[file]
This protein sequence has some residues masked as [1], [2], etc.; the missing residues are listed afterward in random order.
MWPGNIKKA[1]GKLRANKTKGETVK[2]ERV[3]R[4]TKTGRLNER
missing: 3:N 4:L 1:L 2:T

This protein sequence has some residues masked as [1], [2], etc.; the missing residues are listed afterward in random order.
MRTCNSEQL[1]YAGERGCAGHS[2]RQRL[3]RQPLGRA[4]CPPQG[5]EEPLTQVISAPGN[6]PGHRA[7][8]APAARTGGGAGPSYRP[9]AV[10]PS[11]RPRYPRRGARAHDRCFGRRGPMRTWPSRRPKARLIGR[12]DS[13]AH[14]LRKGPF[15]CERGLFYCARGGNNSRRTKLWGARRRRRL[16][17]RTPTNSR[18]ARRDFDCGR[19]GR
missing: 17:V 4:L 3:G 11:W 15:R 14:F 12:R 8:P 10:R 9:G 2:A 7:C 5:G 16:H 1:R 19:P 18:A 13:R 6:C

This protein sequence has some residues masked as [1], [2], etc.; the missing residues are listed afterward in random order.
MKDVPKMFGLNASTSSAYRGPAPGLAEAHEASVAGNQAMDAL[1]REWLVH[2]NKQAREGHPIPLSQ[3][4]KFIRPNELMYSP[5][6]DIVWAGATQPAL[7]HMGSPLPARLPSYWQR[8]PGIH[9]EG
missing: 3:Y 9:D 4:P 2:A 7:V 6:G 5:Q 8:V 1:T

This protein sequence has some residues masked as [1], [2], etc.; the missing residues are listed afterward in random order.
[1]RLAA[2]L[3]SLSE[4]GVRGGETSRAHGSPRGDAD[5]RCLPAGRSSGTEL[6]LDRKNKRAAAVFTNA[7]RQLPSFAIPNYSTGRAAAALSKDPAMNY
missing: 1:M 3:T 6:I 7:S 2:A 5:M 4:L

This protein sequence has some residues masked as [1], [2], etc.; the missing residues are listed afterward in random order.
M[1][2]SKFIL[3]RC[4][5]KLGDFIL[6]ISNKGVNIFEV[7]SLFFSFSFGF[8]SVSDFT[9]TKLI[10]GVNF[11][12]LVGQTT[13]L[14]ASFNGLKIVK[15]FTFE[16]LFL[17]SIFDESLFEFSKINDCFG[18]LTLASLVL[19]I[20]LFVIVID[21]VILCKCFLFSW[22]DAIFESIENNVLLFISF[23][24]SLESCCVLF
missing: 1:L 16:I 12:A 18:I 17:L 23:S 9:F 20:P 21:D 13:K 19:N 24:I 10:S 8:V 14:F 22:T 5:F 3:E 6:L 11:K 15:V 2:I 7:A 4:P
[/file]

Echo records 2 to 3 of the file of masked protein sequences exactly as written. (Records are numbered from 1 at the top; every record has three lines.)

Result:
This protein sequence has some residues masked as [1], [2], etc.; the missing residues are listed afterward in random order.
MRTCNSEQL[1]YAGERGCAGHS[2]RQRL[3]RQPLGRA[4]CPPQG[5]EEPLTQVISAPGN[6]PGHRA[7][8]APAARTGGGAGPSYRP[9]AV[10]PS[11]RPRYPRRGARAHDRCFGRRGPMRTWPSRRPKARLIGR[12]DS[13]AH[14]LRKGPF[15]CERGLFYCARGGNNSRRTKLWGARRRRRL[16][17]RTPTNSR[18]ARRDFDCGR[19]GR
missing: 17:V 4:L 3:G 11:W 15:R 14:F 12:R 8:P 10:R 9:G 2:A 7:C 5:G 16:H 1:R 19:P 18:A 13:R 6:C

This protein sequence has some residues masked as [1], [2], etc.; the missing residues are listed afterward in random order.
MKDVPKMFGLNASTSSAYRGPAPGLAEAHEASVAGNQAMDAL[1]REWLVH[2]NKQAREGHPIPLSQ[3][4]KFIRPNELMYSP[5][6]DIVWAGATQPAL[7]HMGSPLPARLPSYWQR[8]PGIH[9]EG
missing: 3:Y 9:D 4:P 2:A 7:V 6:G 5:Q 8:V 1:T